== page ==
For example, if you are implementing core HR and nothing else, then you know that you’re going to need a very small set of data around people, their personal information, and their role within the company. (At the bare minimum, every HR system in the universe will require you to enter someone’s department and their role.)
However, if you think about a more complex business process such as workforce planning, you’ll need your core data and then additional data around skills. This is where it pays to think ahead and know exactly what data you need, not simply collecting and cleansing data for the sake of it.
We once completed workforce planning for an organisation, where we looked at what skills the staff had and where they were deployed. Initially, we went into that project thinking that we needed to look at every single, individual skill, but after doing some research and having exploratory conversations, we realised that what mattered to the company was only 5 skills.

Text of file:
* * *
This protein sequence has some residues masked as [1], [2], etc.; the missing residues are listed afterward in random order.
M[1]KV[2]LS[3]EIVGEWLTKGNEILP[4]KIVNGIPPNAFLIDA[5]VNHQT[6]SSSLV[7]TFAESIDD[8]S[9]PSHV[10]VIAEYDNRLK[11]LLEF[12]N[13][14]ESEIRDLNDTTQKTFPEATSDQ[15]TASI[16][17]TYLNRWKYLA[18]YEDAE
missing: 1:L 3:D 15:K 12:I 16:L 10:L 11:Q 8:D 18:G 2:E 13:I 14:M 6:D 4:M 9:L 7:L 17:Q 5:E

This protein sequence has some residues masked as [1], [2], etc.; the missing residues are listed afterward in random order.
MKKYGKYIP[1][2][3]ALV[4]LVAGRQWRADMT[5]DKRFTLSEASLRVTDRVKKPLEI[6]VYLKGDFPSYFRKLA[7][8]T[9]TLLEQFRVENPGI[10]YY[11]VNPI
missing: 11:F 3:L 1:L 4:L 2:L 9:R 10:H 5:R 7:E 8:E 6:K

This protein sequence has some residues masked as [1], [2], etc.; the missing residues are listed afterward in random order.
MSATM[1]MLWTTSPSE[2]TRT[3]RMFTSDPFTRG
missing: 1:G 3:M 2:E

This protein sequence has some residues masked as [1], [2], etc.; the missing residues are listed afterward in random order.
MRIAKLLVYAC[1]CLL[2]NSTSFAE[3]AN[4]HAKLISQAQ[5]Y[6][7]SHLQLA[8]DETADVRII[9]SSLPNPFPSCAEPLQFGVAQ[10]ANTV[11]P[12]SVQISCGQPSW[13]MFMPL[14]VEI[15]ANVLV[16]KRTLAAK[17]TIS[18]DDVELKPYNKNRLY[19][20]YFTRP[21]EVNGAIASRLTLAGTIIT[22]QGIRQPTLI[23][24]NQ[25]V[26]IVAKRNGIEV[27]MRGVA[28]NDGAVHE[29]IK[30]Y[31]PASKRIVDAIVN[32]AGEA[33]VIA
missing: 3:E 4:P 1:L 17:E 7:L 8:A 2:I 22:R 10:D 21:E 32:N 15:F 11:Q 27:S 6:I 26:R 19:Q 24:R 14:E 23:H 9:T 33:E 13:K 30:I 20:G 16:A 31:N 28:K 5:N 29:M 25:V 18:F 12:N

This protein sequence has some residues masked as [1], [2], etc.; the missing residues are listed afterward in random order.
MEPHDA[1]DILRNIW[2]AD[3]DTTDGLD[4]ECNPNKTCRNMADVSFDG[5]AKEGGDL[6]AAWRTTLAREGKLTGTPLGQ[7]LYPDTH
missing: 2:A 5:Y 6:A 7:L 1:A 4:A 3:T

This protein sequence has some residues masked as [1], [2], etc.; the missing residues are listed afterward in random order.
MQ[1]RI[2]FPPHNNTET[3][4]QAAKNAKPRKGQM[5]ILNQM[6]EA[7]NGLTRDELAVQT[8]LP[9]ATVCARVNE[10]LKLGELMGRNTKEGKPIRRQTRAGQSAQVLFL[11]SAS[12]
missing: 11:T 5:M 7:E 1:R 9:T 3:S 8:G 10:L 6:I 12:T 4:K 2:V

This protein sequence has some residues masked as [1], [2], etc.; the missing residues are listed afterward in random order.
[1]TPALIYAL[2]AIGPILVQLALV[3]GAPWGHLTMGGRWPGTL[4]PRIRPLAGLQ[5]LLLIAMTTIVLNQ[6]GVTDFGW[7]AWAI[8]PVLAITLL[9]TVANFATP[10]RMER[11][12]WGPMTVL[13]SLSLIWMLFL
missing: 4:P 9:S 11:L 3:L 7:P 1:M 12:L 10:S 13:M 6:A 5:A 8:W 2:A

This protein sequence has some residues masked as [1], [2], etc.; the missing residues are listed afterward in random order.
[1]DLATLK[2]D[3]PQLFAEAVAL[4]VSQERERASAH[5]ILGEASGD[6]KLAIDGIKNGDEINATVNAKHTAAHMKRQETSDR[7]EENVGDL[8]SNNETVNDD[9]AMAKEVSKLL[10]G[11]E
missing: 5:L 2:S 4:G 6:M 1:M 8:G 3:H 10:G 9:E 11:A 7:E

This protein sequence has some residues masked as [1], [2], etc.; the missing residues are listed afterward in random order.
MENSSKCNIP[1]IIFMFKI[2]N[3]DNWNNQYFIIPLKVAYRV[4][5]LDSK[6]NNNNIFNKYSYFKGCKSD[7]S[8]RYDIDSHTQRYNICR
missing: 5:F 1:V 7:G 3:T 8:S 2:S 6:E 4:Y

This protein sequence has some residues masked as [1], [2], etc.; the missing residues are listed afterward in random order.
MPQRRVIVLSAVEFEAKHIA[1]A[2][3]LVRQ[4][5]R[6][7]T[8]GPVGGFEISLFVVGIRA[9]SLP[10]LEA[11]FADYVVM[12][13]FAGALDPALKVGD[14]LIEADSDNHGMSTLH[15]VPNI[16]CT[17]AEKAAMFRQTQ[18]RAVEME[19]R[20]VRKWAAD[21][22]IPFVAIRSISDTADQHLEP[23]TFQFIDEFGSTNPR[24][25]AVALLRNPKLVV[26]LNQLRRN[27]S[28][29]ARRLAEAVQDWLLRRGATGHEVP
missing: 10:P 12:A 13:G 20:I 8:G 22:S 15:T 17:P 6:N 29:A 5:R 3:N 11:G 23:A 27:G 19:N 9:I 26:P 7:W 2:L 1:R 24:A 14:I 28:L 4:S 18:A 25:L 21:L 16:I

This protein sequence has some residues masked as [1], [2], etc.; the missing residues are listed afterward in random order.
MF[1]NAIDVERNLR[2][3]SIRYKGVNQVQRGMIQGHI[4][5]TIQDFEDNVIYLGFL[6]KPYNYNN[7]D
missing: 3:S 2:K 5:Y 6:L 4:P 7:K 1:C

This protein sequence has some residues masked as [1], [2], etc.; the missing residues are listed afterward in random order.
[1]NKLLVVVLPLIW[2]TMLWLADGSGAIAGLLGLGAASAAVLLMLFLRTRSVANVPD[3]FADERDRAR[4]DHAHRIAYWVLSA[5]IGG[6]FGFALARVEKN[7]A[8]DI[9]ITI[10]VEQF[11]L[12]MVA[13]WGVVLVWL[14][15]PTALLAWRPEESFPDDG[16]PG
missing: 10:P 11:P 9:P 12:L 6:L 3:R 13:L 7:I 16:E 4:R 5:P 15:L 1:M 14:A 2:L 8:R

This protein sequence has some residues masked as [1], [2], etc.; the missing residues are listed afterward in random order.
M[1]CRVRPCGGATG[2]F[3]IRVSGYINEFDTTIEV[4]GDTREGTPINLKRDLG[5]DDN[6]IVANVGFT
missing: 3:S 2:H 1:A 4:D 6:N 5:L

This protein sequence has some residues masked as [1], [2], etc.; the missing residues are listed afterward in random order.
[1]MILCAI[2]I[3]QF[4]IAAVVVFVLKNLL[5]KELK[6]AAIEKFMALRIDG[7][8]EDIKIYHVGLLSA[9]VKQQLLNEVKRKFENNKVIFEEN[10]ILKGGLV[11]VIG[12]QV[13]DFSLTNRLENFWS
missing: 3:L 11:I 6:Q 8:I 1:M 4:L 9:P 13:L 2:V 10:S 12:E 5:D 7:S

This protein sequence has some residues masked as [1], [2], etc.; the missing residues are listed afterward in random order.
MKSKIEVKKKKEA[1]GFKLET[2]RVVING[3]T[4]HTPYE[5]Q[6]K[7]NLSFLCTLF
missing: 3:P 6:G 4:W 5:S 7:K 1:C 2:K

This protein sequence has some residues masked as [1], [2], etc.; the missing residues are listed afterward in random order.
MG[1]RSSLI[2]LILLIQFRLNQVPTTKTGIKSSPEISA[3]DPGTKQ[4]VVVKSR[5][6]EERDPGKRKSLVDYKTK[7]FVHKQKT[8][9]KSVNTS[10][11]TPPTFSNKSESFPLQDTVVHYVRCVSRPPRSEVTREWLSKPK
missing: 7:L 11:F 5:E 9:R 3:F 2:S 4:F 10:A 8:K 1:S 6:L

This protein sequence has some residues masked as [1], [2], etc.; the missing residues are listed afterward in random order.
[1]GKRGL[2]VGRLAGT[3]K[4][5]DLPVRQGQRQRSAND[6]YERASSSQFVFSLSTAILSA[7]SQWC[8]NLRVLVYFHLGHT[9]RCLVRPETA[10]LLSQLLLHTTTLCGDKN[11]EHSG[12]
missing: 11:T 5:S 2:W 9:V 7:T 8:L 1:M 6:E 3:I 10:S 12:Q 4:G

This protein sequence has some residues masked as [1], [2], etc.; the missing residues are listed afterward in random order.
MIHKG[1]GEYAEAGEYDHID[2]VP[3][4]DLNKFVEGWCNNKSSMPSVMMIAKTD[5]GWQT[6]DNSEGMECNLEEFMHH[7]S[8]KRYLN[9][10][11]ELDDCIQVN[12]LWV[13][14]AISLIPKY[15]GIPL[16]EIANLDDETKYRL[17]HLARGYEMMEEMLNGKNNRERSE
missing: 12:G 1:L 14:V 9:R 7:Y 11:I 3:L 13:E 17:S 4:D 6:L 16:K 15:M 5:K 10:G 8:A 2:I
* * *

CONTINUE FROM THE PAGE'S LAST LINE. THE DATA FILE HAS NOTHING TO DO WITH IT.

Had we neglected to do that research and understand what specific data we needed for that process, it would have taken us infinitely longer, and we would have ended up with data we didn’t need. IN the end, we went out and asked people whether or not they had any of those five skills we previously identified, without doing end-to-end skill catalogues.
If you’re planning on implementing full-blown talent management, however, that will take much longer as each person, their role, individual skill, and individual skill level (agreed upon with line manager) will need to be catalogued, and you’ll ultimately end up with a complete current skill profile. That entire process is a huge undertaking, but necessary in the end.
So again, don’t set out to collect data and clean data for the sake of it, understand what business processes you’re trying to deliver and what the core data structures are, to determine the key data you need to be able to enable that business process, and set about that early.
A little extra advice…
The power of a good tool